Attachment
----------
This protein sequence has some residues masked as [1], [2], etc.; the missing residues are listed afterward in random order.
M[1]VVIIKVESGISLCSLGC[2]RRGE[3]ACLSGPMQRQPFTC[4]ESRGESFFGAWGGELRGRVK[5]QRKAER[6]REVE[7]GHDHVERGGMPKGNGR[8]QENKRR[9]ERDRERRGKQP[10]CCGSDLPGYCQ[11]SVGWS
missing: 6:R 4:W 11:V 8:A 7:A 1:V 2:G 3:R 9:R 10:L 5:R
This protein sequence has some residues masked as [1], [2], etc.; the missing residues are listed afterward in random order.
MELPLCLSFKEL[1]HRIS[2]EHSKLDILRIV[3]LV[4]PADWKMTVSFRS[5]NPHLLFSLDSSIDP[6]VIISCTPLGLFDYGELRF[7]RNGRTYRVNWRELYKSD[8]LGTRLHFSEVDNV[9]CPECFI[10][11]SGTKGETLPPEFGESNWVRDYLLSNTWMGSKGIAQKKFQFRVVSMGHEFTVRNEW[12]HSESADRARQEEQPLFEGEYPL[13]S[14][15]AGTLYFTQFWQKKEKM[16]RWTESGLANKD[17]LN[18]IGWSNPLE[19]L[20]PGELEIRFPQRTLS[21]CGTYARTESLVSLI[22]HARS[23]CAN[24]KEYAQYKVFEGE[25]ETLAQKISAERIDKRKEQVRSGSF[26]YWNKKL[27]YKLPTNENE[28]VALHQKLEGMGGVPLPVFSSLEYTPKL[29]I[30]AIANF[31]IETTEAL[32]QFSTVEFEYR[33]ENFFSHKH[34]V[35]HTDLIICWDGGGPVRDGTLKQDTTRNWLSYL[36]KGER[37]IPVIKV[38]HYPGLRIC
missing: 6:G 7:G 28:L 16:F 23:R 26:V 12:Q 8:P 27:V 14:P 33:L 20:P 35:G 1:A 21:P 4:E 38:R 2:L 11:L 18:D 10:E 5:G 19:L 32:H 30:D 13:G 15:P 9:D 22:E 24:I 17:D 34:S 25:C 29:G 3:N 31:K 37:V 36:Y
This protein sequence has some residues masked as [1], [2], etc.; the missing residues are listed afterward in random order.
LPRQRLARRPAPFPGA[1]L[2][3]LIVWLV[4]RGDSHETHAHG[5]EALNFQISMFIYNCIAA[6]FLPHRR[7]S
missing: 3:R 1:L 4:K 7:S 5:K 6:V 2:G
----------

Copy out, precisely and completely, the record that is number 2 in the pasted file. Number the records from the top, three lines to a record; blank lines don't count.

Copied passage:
This protein sequence has some residues masked as [1], [2], etc.; the missing residues are listed afterward in random order.
MELPLCLSFKEL[1]HRIS[2]EHSKLDILRIV[3]LV[4]PADWKMTVSFRS[5]NPHLLFSLDSSIDP[6]VIISCTPLGLFDYGELRF[7]RNGRTYRVNWRELYKSD[8]LGTRLHFSEVDNV[9]CPECFI[10][11]SGTKGETLPPEFGESNWVRDYLLSNTWMGSKGIAQKKFQFRVVSMGHEFTVRNEW[12]HSESADRARQEEQPLFEGEYPL[13]S[14][15]AGTLYFTQFWQKKEKM[16]RWTESGLANKD[17]LN[18]IGWSNPLE[19]L[20]PGELEIRFPQRTLS[21]CGTYARTESLVSLI[22]HARS[23]CAN[24]KEYAQYKVFEGE[25]ETLAQKISAERIDKRKEQVRSGSF[26]YWNKKL[27]YKLPTNENE[28]VALHQKLEGMGGVPLPVFSSLEYTPKL[29]I[30]AIANF[31]IETTEAL[32]QFSTVEFEYR[33]ENFFSHKH[34]V[35]HTDLIICWDGGGPVRDGTLKQDTTRNWLSYL[36]KGER[37]IPVIKV[38]HYPGLRIC
missing: 6:G 7:G 28:L 16:F 23:R 26:V 12:Q 8:P 27:V 14:P 33:L 20:P 35:G 1:A 21:P 4:E 38:R 2:L 11:L 18:D 10:E 5:G 19:L 32:H 30:D 13:G 15:P 9:D 22:E 24:I 17:D 34:S 25:C 29:G 3:N 31:K 37:V 36:Y